Advance reader reviews of Seven for a Secret

Seven for a Secret

A John the Eunuch Mystery

by Mary and Eric Mayer Reed

Seven for a Secret
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  • Published in USA  Apr 2008
    304 pages
    Genre: Mysteries

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There are currently 17 member reviews
for Seven for a Secret
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  • Barbara (Fort Myers FL)


    Wait for Eight
    Seven for a Secret is an excellent addition to the series written by Mary Reed and Eric Mayer.After reading the previous six books, Lord Chamberlain John has become a friend along with his cast of characters. He is always involved in in intriguing mysteries. Now all I have to do is wait for eight!
  • Eileen (Arlington TX)


    Enjoyable historical mystery
    This book brings us a Byzantine era mystery. The Lord Chamberlain is approached by a woman claiming to be the child pictured in a mosaic in his home. An attempt to find out more from the mysterious woman lands him in the middle of a murder. As he looks into the murder he is drawn into the segment of Constantinople society where those aristocrats exiled from court live with prostitutes, actors, artists, beggars live and ply their trades.

    I enjoyed the novel, although the movement of the story would slow down several times in the middle of the book. I also would have trouble with the jumps in perspective from John the Chamberlain to Anatolius, his lawyer friend who aids him in the investigation. The move to the climax however is a nice plot twist and unexpected. Overall, an enjoyable read when one desires to leave the grimy modern day mystery to one in the past.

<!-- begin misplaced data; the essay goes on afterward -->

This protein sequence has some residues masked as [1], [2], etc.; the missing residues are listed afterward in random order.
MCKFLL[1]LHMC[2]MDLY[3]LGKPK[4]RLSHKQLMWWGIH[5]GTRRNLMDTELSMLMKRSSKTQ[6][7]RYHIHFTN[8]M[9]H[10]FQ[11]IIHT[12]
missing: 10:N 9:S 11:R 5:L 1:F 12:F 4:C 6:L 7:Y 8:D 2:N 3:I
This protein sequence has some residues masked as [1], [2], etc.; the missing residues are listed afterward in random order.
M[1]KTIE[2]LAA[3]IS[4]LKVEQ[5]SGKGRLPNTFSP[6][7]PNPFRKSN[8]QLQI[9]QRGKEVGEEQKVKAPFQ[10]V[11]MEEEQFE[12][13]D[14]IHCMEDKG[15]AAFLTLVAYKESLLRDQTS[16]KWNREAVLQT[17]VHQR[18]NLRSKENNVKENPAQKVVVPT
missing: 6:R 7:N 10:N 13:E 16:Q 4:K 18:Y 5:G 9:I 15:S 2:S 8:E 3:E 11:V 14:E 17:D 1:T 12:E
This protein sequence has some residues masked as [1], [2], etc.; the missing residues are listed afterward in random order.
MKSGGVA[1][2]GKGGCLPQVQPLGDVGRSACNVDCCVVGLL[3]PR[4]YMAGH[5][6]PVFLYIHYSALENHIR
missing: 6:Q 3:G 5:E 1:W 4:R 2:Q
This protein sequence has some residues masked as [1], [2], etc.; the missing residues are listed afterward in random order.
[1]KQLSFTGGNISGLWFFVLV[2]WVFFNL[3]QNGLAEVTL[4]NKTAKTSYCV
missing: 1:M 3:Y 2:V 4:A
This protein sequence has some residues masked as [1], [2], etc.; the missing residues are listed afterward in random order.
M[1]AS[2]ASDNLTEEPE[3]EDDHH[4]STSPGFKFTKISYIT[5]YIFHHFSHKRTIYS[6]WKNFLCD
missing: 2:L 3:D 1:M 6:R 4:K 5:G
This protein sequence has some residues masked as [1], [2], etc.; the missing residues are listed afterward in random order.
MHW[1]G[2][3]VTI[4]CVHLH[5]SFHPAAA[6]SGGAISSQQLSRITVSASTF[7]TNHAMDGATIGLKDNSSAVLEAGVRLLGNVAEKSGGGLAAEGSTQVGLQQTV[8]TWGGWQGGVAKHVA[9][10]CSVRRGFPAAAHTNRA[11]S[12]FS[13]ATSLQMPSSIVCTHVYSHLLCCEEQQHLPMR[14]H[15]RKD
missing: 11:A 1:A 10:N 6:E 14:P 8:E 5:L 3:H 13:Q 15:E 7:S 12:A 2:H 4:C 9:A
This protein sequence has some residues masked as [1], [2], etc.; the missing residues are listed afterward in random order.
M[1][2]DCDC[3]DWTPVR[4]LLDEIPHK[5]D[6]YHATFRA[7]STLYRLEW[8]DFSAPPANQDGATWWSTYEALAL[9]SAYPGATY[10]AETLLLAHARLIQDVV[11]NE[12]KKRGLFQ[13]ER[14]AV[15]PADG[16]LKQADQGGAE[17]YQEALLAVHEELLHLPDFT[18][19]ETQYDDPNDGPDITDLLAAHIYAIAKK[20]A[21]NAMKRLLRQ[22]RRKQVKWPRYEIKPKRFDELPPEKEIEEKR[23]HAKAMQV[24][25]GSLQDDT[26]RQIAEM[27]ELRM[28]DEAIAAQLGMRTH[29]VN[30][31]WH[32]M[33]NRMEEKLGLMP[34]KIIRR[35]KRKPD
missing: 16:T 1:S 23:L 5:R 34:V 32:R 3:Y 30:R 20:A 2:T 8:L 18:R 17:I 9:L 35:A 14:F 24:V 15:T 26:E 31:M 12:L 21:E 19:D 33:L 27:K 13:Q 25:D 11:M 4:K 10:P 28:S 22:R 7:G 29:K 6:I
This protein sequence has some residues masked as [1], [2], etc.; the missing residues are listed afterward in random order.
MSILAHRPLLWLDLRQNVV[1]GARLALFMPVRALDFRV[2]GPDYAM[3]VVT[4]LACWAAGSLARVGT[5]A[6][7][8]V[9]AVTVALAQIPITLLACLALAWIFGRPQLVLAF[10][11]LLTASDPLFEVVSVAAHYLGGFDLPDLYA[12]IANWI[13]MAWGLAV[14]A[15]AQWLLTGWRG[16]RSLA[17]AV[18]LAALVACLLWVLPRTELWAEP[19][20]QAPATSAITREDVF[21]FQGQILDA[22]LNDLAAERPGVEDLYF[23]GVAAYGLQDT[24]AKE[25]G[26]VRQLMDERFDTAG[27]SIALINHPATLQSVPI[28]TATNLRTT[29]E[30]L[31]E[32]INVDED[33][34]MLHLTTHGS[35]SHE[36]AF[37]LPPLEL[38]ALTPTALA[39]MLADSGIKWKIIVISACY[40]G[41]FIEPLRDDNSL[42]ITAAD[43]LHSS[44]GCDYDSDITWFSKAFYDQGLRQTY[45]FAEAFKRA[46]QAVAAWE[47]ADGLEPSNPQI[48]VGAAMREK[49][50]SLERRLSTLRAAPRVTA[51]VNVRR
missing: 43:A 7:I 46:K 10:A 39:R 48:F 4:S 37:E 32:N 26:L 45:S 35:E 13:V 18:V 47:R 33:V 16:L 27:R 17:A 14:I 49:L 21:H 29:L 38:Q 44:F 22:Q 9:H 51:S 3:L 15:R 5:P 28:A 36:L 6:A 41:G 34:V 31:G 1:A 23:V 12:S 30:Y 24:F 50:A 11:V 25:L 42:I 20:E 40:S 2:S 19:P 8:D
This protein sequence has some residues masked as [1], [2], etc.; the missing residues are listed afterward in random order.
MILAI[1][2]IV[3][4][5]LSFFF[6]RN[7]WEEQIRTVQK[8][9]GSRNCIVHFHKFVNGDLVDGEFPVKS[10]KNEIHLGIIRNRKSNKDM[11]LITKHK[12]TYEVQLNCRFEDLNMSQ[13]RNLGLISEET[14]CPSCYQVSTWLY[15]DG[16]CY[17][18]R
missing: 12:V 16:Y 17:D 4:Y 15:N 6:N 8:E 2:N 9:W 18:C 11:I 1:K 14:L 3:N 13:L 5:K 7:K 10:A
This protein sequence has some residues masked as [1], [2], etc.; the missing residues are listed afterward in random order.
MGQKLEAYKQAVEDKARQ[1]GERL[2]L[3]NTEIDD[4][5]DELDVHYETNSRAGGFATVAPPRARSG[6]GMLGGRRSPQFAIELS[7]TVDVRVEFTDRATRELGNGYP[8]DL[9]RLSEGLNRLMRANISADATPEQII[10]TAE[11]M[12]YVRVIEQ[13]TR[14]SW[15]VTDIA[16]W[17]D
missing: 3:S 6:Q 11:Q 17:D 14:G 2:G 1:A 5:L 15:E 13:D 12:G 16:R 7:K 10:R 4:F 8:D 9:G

• Elizabeth (Apple Valley MN)


    Historical mystery with an unusual setting
    When I requested this book to review, I didn't realize it was part of a mystery series. I think it would have been very helpful to have read the other books in the series first because there isn't much explanation of the characters or background story that you often find in other mystery series. Nonetheless, I enjoyed the book. Despite its early middle ages setting (around the middle 500s), the story and characters felt modern. I mean that in the best possible way - the characters were believeable and inhabited their setting naturally; there weren't historical details thrown in for the sole purpose of showing off how much research the authors had done. I got caught up in the story and felt transported to that time period. The mystery was tied up neatly at the end, thankfully, because it seemed a little incoherent along the way - the pieces didn't fit together for me until almost the very end of the book. On the plus side, it kept me guessing! I liked the character of Anatolius. I will likely go back to read the other books in the series.
  • Cheryl (Angola NY)


    Seven for a Secret
    Because Seven for a Secret is the next in a series, I originally felt that I had to have read the earlier books to understand the characters, but I soon found that between the writing itself and the Glossary at the end of the book, I was able to enjoy the story.
    John, Lord Chamberlain to Justinian 1, attempts to unravel the death of a mysterious woman, but the most interesting part of the book is the interaction with the merchants and denizens of Constantinople. I was fascinated with the historical aspects of the story.